Spondyloarthritis is a group of diseases that cause arthritis. You also may hear it called spondyloarthropathy or the abbreviated SpA. It is unique from other kinds of arthritis because it also causes inflammation in areas called entheses where your ligaments and tendons attach to your bones. Unfortunately, there is no cure for spondyloarthritis, but recognizing the symptoms early and finding a treatment plan that works well for you can help you continue to lead an active and productive life.
What Is Spondyloarthritis?
Spondyloarthritis is an overarching name for several inflammatory rheumatic diseases that are the cause of arthritis. Arthritis often affects your joints, and spondyloarthritis causes inflammation within the tendons and ligaments of your bones, referred to as entheses. You most commonly see teenagers and people in their early 20s, particularly men, affected by spondyloarthritis.
The two types of spondyloarthritis are determined by the parts of your body that are targeted. Peripheral spondyloarthritis affects the peripheral joints in your legs and arms, while axial spondyloarthritis appears in your spine and the joints of your pelvis (called the sacroiliac joints). This disease can go beyond these areas, however, causing inflammation in your GI tract, your eyes, and other connective tissues throughout the body.
Since spondyloarthritis is a larger group of inflammatory diseases, several subcategories exist. These include:
- Psoriatic arthritis: You can develop this type of arthritis if you have psoriasis, a skin disease in which skin cells build up and create scaly, dry patches. Your immune system is triggered by psoriasis and the on switch is never turned off, causing it to attack your skin and joints. This inflammation leads to joint swelling, pain, and general stiffness in your spine, feet, and hands.
- Ankylosing spondylitis: One of the most common types of spondylitis, the stiffness and pain associated with this kind of arthritis target your ligaments and joints in your spine. Most people experience low back pain that can extend to the neck, chest, and upper portions of the back. If the condition worsens, the bones and joints can fuse together, affecting your spine’s shape and posture.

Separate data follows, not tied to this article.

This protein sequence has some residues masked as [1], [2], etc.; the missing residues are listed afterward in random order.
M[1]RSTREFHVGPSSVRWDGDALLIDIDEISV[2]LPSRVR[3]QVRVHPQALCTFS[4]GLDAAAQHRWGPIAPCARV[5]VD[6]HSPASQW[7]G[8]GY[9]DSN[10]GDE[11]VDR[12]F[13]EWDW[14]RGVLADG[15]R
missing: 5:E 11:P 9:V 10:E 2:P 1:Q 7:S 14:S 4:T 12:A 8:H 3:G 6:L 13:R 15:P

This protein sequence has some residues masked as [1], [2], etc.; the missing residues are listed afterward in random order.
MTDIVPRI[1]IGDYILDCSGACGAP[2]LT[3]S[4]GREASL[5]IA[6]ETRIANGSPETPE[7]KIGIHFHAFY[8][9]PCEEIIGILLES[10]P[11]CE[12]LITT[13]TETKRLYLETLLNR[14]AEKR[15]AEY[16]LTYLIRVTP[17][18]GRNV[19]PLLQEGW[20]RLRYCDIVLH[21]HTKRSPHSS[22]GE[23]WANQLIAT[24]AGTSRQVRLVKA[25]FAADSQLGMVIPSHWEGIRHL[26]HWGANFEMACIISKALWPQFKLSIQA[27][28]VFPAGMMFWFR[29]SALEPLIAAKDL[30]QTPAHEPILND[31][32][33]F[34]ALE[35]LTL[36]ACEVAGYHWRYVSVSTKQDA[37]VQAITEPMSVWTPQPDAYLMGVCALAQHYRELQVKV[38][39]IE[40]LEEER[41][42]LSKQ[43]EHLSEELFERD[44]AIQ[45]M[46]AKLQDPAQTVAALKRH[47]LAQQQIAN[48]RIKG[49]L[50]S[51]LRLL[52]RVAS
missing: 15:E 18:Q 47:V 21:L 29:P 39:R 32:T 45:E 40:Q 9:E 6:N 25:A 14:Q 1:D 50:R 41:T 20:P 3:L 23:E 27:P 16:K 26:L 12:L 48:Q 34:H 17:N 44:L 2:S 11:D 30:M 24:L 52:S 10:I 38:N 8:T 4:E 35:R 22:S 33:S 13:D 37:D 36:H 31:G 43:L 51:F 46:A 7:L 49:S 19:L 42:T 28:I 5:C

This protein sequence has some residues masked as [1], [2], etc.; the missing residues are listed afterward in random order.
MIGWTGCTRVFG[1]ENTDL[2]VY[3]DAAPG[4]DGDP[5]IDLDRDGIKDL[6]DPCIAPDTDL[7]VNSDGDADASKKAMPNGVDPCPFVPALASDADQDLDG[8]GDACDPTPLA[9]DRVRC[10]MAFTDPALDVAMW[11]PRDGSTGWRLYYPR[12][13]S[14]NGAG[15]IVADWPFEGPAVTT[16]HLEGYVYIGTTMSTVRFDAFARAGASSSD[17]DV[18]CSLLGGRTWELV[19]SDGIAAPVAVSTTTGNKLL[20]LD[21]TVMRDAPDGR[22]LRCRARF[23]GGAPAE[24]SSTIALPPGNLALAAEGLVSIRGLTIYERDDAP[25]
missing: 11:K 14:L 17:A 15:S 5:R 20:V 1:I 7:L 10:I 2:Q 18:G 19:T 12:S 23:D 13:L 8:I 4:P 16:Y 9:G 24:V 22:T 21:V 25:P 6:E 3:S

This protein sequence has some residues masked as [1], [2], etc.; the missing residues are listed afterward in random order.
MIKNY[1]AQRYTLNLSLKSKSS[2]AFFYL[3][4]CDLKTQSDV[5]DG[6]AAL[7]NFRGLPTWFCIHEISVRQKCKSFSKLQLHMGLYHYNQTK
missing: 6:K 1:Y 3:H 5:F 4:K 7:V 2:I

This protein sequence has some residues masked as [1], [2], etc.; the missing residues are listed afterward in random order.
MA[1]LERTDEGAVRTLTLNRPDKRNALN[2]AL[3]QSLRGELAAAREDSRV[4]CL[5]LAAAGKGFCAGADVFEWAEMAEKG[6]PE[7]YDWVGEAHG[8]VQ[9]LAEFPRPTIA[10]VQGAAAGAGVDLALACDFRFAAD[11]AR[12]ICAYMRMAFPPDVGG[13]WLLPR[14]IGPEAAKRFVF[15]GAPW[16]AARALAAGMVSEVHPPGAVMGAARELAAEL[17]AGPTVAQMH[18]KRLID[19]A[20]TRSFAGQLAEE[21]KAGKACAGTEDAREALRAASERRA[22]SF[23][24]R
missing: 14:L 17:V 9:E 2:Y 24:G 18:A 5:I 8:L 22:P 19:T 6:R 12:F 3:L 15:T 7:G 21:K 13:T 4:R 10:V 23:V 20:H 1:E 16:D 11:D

- Enteropathic arthritis: This type of arthritis often appears in conjunction with inflammatory bowel diseases like ulcerative colitis or Crohn’s disease.
- Reactive arthritis: Previously referred to as Reiter’s syndrome, this type of arthritis usually stems from a urinary tract infection or intestinal infection. As your immune system is activated, additional inflammation can occur in the mouth, urinary tract, eyes, and digestive tract, and arthritis can take hold in other joints and ligaments.
- Undifferentiated spondyloarthritis: This type of spondyloarthritis is characterized by a cluster of symptoms that doesn't fit neatly into a specific spondyloarthritis diagnosis.
Spondyloarthritis and its subcategories of arthritis seem to run in families, indicating that genes may play a role in increasing your risk. Researchers continue to examine spondyloarthritis and further expand upon the genes they’ve identified that are associated with the condition. In particular the gene HLA-B27 has been pinpointed for its tie to ankylosing spondylitis—it’s been shown that people who have this gene have a higher risk of the disease.
Signs of spondyloarthritis most commonly develop in two phases, with pain, inflammation, and stiffness being followed by the breaking down of your bones. Over time, your spine can become deformed, change shape, and lose flexibility. Spondyloarthritis can also affect other joints, and you may feel symptoms in your arms, legs, hands, feet, shoulders, and hips. Symptoms do vary from person to person and are often distinct to the type you have.
The sooner your condition is correctly diagnosed, the better the outcome and the more effectively your symptoms can be managed. When visiting with your doctor, he or she will discuss your family and medical history, conduct a physical exam, and record any symptoms you’ve been experiencing. Many times an X-ray may be taken of the particular area causing you issues. This will allow the doctor to see if any bone changes have occurred and the stage of the disease. A magnetic resonance imaging (MRI) scan may also be ordered to allow for a closer view of your joints and their condition. If your family history has any red flags, blood tests may be used to try and identify the HLA-B27 gene.